By Dianne Gallagher and Shania Shelton, CNN
Georgia Secretary of State Brad Raffensperger has called on state lawmakers to eliminate general election runoffs.
“Georgia is one of the only states in country with a General Election Runoff,” Raffensperger, a Republican, said in a statement on Wednesday. “We’re also one of the only states that always seems to have a runoff. I’m calling on the General Assembly to visit the topic of the General Election Runoff and consider reforms.”
Georgia’s general election runoff system, rooted in its segregationist past, says that if no candidate in a general election gets more than 50% of the vote, the race must go to a runoff four weeks later between the two candidates who received the most votes. In the runoff, the candidate with the most votes wins.
Raffensperger’s statement comes a little more than a week after Georgia’s third US Senate runoff election in two years, which saw Democratic Sen. Raphael Warnock defeat Republican challenger Herschel Walker.
The secretary of state pointed to the additional impact the four-week runoff period had on voters and county election officials this year.
“No one wants to be dealing with politics in the middle of their family holiday,” said Raffensperger. “It’s even tougher on the counties who had a difficult time completing all of their deadlines, an election audit and executing a runoff in a four-week time period.”
In this year’s runoff, more than 3.5 million people cast ballots in the state, down from the nearly 4.5 million who voted in the 2021 runoffs. Early in-person voter turnout ahead of this runoff was down from 2021.
Still, the single-day turnout broke records, and top Republican officials in the state argued the high numbers refuted claims that the 2021 elections law was designed to suppress votes in Georgia. Voting groups pushed back on this notion and said voters and activists had to overcome both new and longstanding obstacles.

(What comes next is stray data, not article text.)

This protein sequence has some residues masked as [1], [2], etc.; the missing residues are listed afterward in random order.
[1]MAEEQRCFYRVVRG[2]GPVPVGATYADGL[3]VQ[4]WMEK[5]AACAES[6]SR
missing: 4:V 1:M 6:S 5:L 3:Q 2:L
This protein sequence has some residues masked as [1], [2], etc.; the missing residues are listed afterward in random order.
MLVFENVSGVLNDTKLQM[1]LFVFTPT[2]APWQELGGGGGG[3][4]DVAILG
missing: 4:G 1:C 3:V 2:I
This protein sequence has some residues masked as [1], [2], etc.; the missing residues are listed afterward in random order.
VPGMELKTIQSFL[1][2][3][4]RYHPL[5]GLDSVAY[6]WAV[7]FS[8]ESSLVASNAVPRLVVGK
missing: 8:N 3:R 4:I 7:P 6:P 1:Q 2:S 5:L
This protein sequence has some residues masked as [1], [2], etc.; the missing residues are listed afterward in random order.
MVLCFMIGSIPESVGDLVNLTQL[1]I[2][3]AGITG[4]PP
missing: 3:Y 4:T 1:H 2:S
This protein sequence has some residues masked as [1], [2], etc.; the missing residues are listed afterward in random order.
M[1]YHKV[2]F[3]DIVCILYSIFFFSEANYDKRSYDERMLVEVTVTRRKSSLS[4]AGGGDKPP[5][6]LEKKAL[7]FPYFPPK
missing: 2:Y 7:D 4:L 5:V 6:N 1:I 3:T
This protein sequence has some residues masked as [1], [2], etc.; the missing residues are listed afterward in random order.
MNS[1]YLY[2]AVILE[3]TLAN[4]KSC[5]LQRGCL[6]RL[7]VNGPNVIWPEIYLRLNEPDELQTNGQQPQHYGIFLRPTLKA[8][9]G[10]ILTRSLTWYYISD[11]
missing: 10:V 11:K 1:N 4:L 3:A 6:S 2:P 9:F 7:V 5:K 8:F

“Just because people endured long lines that wrapped around buildings, some blocks long … doesn’t mean that voter suppression does not exist,” Warnock said during his victory speech last week.
The secretary of state noted that the Georgia General Assembly convenes in January and “could select from a wide range of options to address this topic to help further to goal of safe, secure, and efficient elections.” Raffensperger did not endorse any specific system to replace general election runoffs.
Raffensperger’s call nearly two years after GOP Gov. Brian Kemp signed a wide-ranging elections law that, among other things, reduced the amount of time between a November election and potential runoff.
Georgia Democrats and voting rights groups have criticized the law consistently as a barrier to voting in the state and say that certain elements target Black voters.
The origins of runoff elections go back to the 19th century, when some states began using the process in the final decades of the century to quash Black political power.
Georgia’s runoff system was first enacted in 1964, and its original sponsor sought to guarantee that candidates backed by Black Georgians could not win outright with a plurality of the vote.
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